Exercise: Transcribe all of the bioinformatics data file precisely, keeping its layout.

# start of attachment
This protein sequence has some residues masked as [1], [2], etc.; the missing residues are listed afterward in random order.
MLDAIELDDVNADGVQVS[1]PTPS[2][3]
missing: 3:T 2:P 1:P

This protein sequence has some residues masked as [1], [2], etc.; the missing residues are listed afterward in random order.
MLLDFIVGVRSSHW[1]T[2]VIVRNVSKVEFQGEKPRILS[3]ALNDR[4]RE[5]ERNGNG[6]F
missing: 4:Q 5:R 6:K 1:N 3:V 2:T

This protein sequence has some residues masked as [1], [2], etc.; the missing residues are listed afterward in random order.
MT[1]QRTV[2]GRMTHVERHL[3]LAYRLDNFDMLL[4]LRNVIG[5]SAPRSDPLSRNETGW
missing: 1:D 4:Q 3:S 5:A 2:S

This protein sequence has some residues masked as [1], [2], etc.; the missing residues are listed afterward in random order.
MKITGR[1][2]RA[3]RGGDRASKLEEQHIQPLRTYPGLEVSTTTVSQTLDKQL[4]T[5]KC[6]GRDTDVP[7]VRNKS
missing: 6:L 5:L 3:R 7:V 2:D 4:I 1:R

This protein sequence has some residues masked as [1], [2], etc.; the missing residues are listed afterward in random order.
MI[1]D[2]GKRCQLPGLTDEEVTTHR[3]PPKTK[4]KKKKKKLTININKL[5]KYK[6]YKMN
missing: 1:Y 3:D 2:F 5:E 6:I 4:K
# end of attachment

This protein sequence has some residues masked as [1], [2], etc.; the missing residues are listed afterward in random order.
MLDAIELDDVNADGVQVS[1]PTPS[2][3]
missing: 3:T 2:P 1:P

This protein sequence has some residues masked as [1], [2], etc.; the missing residues are listed afterward in random order.
MLLDFIVGVRSSHW[1]T[2]VIVRNVSKVEFQGEKPRILS[3]ALNDR[4]RE[5]ERNGNG[6]F
missing: 4:Q 5:R 6:K 1:N 3:V 2:T

This protein sequence has some residues masked as [1], [2], etc.; the missing residues are listed afterward in random order.
MT[1]QRTV[2]GRMTHVERHL[3]LAYRLDNFDMLL[4]LRNVIG[5]SAPRSDPLSRNETGW
missing: 1:D 4:Q 3:S 5:A 2:S

This protein sequence has some residues masked as [1], [2], etc.; the missing residues are listed afterward in random order.
MKITGR[1][2]RA[3]RGGDRASKLEEQHIQPLRTYPGLEVSTTTVSQTLDKQL[4]T[5]KC[6]GRDTDVP[7]VRNKS
missing: 6:L 5:L 3:R 7:V 2:D 4:I 1:R

This protein sequence has some residues masked as [1], [2], etc.; the missing residues are listed afterward in random order.
MI[1]D[2]GKRCQLPGLTDEEVTTHR[3]PPKTK[4]KKKKKKLTININKL[5]KYK[6]YKMN
missing: 1:Y 3:D 2:F 5:E 6:I 4:K